In life, sometimes, you need to go so far outside of your comfort zone you may not be able to go back.
Last summer, on a hot mid June afternoon, I went that far.
The day had started innocently enough. My wake up run followed by boxing chased with a bagel and large coffee before sitting down to get some writing done. I found it hard to focus that day so instead of flogging a dead horse I decided to find something else to do.
The World Naked Bike Ride was something else.
And it was starting in a few hours. And there was already a Couchsurfing event dedicated to it. I clicked attend, threw my phone number online and hopped on a bus to Silverlake.
Now I had never really done this sort of thing before. My English reserve made sure of that. But I figured I had nothing else to do and I would always wonder about it were I not to go.
When I got to Silverlake my first job was to get a bike from somewhere. I wandered around for a bit trying to find a bike rental place. Before learning that none were close by. As I was walking back up the main street a second time a small mechanics caught my eye. He had four or five bikes sitting in the garage. So I asked if they were for sale.
He said they were all for sale. And just choose the one I wanted. In the end the bike chose me. A deep red, Raleigh six speed bike. Complete with pannier mounts, a completely worn front tire, brakes that didn’t really brake and a seat that was unadjustable and locked in its lowest position. The bike seemed to call out to me. Saying “I want you to take your clothes of and ride me through this damn city.”
“How much for the red one?”
I walked the bike to the starting address. It did not feel right to ride her yet.
Arriving at around noon. Half an hour before the start time. I don’t know how many people I was expecting to be there but there were only twelve. I looked round and a wave of panic swept me off my feet. Was this it. You can’t have a naked bike ride with twelve people.
I walked up to a guy who was topless and asked if this was it. He said they were expecting around three hundred people. I then figured out that in my rush to get to Silverlake I had misread the start time. The wave of panic subsided.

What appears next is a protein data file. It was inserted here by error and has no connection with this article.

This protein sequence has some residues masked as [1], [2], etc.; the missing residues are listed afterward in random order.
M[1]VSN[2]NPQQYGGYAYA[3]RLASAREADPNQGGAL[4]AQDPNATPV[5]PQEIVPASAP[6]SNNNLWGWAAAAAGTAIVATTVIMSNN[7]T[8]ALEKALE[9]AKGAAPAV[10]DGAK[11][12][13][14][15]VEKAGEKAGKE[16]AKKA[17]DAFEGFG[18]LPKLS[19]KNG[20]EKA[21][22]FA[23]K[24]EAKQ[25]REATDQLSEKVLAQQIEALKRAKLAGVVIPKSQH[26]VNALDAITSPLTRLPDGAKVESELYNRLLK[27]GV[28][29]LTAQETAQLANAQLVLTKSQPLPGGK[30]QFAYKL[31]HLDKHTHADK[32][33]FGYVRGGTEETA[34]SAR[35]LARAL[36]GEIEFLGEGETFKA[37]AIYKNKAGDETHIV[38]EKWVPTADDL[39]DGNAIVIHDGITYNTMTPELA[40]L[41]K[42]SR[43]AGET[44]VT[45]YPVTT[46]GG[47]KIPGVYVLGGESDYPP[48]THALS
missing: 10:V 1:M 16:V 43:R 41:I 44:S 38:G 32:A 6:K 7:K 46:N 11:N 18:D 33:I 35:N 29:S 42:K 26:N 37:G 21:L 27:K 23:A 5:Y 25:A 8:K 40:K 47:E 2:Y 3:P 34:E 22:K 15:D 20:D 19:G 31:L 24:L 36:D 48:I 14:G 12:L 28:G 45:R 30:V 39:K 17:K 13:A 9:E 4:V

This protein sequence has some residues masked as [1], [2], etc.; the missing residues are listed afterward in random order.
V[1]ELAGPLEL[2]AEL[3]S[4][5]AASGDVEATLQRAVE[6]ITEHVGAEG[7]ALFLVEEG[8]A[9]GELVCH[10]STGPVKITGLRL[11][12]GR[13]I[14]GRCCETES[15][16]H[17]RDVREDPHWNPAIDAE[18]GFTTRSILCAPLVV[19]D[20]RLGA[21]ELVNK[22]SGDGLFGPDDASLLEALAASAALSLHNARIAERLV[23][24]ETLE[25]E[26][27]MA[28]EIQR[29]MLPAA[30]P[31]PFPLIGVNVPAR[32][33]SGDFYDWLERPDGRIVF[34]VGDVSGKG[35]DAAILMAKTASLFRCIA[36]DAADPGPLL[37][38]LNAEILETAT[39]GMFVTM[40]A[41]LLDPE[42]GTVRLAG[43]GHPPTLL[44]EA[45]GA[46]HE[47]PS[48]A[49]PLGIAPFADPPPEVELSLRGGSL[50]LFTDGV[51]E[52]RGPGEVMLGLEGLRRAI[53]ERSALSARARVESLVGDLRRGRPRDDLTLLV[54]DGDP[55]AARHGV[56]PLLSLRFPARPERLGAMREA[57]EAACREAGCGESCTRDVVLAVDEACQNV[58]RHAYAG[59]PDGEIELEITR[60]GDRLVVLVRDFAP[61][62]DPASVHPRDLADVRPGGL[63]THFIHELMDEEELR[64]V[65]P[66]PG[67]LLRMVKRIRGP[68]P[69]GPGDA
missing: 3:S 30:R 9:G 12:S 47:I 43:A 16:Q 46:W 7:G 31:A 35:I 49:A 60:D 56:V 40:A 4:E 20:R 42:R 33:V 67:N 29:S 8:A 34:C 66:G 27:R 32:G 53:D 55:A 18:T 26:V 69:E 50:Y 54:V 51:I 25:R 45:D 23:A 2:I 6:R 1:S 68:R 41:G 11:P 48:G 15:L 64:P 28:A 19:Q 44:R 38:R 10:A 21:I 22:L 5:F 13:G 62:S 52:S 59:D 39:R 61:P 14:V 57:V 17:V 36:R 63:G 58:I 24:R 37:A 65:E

Sure enough more people began to show up and pretty soon the garden we met in was packed. I stripped down to my shorts and got some body paint.
“One more bike”. I got talking to a guy called David (he did this for the rush kind of an adrenaline junkie) and another guy called Mau (the guy to girl ratio was a cool 60:1). The three of us were stood topless chatting.
Right before we left we were given a safety talk. Don’t do anything offensive. And there is a possibility you can get arrested but we are banking on the fact that there are 300 of us and no-one wants to deal with 300 naked people so we should be golden.
There was a five minute countdown. We stripped off. I think that was the hardest part that leap from shorts to full frontal.
We were off.
A pack of naked people whooping and hollering as we cruised around LA. People would take photos of us at stop lights. People would cheer us on as we burnt past them. When you ride a bike naked the line between man and machine blurs. Your thighs begin to chafe against the seat. The body paint begins to sweat off, dripping onto the crossbars.
By the twelfth mile I realized why this was a once a year thing my legs felt like they were on fire. My hands and chest were slick with sweat and my bike was locked into the fifth gear making going uphills a nightmare!
We finally made it back to the garden in Silverlake. Dan, Mau and I brought some Coronas and sat and drank and talked. Reveling in the sudden rush that can only be had when flying naked through this great city.
As for the bike?
Our relationship was brief but intense. I began to ride her to boxing every morning. That was to be short-lived though. The quirks of her character that had so attracted me at the start of our relationship were now starting to wear thin. The non-adjustable seat, the finicky brakes and the way the gears would randomly shift. It just wasn’t to be.
We broke up, but I am happy that for the briefest moment in LA she was there for me and I for her.